Life cycle assessment of nickel-rich lithium-ion battery for electric vehicles A comparatative LCA between the cathode chemistries NMC 333 and NMC 622

Examensarbete för masterexamen

Please use this identifier to cite or link to this item: https://hdl.handle.net/20.500.12380/300644
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Type: Examensarbete för masterexamen
Title: Life cycle assessment of nickel-rich lithium-ion battery for electric vehicles A comparatative LCA between the cathode chemistries NMC 333 and NMC 622
Authors: Lewrén, Adam
Abstract: Nickel-rich lithium-ion cells are entering the market for electric vehicles, due to their higher density (kWh/kg) and less content of cobalt which has been appointed as a critical raw material. With higher density, longer driving distance per charge can be achieved since greater energy capacity is obtained per kg battery. However, the increase in energy density may be at the expense of the lifetime of batteries. There is ongoing research on the aging of new Ni-rich Li-ion cells for vehicle applications on how the different factors affect aging such as material composition, cell design, temperature, and internal pressure. This Master’s thesis has investigated the environmental impacts of Ni-rich Li-ion battery by conducting a Life Cycle Assessment to get an overall picture of the total environmental impact throughout its life cycle - from raw material extraction, through manufacturing processes and use, to waste management. The cathode chemistry of the Ni-rich Li-ion battery has chosen to be NMC622 which consists of the following active electrode material: 60% nickel, 20% Manganese and 20% Cobalt. The NMC622 battery is compared NMC333 which more common cathode chemistry for electric vehicles and the comparison has been done with respect to how much energy (kWh) that has been provided over the service life. According to the normalized and weighted LCIA results, NMC622 has around 2% higher environmental impact compared to NMC333. This is mainly due to that NMC622 has a higher contribution to the impact categories acidification and particulate matter from the production of nickel sulfate used in the cathode. The use phase was also considered as a hotspot in the life cycle where NMC622 has 2% lower plug-to-wheel consumption than NMC333 due to having around 8% higher energy density (kWh/kg). Other impact categories that accounted for the highest share of the total environmental impact was climate change and ionizing radiation which were also mainly due to the production of the cathode. Although the difference in environmental impact between batteries is too small to draw any conclusions given the uncertainties, the study provides insight into potential hotspots in the life cycle. Furthermore, the study points out which components and materials which might have the greatest influence on the difference in environmental impact between NMC622 and NMC333.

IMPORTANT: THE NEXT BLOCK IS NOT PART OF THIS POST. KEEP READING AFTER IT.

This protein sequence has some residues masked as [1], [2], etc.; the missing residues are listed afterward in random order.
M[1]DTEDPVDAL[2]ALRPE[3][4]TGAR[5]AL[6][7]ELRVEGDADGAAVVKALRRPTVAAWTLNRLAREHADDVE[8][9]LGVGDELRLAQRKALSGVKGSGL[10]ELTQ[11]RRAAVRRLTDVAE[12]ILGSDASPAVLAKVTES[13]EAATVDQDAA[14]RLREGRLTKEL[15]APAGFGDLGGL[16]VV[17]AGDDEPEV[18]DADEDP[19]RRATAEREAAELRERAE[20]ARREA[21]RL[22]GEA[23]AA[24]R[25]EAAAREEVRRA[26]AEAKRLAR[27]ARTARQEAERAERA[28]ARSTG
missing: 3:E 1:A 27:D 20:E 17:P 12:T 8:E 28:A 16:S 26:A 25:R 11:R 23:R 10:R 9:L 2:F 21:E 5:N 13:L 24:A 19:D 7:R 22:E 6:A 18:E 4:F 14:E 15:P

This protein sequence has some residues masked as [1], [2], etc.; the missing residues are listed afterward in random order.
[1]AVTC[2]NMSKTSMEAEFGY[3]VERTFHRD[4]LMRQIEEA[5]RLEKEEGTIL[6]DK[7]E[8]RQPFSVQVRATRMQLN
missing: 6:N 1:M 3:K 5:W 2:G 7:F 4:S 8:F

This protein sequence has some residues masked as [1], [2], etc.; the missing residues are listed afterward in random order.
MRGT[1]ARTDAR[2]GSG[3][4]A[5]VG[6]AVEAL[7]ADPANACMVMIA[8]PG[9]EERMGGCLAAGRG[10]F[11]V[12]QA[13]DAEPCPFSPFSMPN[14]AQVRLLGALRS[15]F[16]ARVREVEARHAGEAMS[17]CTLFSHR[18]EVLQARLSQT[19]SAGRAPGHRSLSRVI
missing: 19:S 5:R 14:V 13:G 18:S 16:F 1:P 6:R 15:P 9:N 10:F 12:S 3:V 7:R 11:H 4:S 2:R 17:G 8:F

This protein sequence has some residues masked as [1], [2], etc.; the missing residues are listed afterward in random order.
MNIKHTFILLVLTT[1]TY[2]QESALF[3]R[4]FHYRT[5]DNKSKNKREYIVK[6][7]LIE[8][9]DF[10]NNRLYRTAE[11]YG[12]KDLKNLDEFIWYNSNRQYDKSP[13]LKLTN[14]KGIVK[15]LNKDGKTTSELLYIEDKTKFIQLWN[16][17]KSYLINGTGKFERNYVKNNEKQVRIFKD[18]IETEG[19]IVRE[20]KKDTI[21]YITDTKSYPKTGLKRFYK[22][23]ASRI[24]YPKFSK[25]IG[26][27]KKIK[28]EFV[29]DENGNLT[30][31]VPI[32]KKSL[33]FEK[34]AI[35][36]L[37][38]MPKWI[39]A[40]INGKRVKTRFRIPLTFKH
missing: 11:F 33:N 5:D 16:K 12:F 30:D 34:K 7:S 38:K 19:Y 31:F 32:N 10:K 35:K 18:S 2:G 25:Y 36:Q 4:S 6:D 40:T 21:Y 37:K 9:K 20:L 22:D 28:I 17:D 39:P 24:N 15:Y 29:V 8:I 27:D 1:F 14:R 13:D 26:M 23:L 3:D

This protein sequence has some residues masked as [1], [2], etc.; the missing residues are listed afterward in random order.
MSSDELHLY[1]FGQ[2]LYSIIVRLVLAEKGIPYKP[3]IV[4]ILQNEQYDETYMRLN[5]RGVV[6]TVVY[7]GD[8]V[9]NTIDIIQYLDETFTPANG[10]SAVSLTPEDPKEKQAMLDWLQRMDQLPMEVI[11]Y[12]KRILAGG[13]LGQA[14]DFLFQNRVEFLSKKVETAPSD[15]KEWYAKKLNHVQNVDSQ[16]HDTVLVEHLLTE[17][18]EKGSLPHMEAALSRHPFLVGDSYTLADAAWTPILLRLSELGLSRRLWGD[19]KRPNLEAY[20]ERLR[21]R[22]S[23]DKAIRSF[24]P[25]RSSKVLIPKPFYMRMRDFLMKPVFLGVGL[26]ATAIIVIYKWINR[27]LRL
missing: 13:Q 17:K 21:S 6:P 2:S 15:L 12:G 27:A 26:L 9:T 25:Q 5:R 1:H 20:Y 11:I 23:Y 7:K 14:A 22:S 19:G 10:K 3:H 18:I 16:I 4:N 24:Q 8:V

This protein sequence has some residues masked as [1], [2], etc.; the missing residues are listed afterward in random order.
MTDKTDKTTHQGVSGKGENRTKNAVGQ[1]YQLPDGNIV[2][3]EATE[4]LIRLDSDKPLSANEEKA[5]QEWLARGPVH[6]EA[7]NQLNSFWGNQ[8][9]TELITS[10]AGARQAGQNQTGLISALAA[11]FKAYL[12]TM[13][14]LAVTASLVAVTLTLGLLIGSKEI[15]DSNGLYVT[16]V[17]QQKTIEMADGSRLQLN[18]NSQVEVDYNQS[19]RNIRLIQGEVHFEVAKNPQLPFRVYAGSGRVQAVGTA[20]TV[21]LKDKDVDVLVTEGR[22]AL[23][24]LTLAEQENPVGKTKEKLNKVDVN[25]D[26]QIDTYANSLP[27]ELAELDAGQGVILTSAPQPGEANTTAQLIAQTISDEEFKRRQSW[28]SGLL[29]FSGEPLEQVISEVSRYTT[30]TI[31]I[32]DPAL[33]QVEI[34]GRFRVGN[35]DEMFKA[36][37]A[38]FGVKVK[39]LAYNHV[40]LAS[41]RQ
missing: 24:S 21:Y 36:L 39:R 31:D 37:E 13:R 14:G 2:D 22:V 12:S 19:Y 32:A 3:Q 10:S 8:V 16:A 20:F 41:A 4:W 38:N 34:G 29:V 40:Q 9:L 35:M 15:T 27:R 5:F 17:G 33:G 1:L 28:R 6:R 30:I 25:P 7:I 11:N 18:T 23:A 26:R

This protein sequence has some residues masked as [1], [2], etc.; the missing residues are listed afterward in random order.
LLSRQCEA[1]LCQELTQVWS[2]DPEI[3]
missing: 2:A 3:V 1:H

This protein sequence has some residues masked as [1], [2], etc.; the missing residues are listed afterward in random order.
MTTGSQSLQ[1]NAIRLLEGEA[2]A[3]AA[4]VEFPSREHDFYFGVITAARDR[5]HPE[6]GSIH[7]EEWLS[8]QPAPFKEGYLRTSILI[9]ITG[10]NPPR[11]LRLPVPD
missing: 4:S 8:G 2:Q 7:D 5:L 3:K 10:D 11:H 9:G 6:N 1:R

Keywords: LCA;ALINE;PEFCR;IVL;BEV;Vehicle;Battery;NMC;NMC333;NMC622
Issue Date: 2019
Publisher: Chalmers tekniska högskola / Institutionen för teknikens ekonomi och organisation
Series/Report no.: E2019:124
URI: https://hdl.handle.net/20.500.12380/300644
Collection:Examensarbeten för masterexamen // Master Theses



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